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On May 2nd, 2013, I launched the A2E (Artist To Entrepreneur) program at the San Francisco Film Society with OnRamp (The Direct Distribution Lab). This is a pilot lab of a pilot program designed to give filmmakers the necessary entrepreneurial skills to achieve a sustainable creative life amidst this changing paradigm. We will be working out some bugs but I hope to launch the second iteration as soon as possible (but to do so requires some support, both financial and otherwise, so if you know anyone or any organization that might be interested in advancing film culture and enterprise, please do send them my way!).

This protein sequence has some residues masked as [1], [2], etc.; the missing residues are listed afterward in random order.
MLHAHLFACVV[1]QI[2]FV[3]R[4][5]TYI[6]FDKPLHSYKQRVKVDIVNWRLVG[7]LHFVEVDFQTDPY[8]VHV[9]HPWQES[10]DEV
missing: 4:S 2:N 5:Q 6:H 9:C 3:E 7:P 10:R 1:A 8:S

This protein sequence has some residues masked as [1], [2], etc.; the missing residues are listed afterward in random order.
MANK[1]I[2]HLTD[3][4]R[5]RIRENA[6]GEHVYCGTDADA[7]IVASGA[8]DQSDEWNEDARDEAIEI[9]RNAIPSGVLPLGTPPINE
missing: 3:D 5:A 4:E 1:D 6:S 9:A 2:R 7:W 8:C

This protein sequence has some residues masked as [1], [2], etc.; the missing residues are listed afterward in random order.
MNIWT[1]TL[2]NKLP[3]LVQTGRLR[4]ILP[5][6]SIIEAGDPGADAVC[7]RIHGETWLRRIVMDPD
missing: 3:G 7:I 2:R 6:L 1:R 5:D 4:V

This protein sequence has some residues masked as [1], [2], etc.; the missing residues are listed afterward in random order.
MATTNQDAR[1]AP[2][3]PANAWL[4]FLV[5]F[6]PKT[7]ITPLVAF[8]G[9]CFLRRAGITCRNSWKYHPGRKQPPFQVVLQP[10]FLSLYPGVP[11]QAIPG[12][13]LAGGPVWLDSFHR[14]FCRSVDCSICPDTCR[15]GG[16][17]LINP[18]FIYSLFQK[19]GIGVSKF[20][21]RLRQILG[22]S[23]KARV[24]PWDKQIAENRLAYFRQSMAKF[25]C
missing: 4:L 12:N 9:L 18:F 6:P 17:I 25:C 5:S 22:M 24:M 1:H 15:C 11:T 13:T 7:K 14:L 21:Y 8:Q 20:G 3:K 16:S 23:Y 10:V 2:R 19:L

As part of the lab, we have a first day of big ideas and case studies that hopefully will give the participants the foundation for a design for living and thriving on their art. As part of that I have prepared three brief lectures focused on what every filmmaker needs to recognize about the business, the culture, and their practice if they want to have a sustainable creative life. Split between the three categories, I came up with fifty things you should know. I will provide them to you over the next week or two, but I wish you all could have been there. It’s always different when you are in the room.
Today, I will unleash what I think it is necessary to recognize about our industry if you are a filmmaker looking to survive from the work you generate.
WARNING: taking any of these points out of context, could create unnecessary fear or depression. If you want to [...]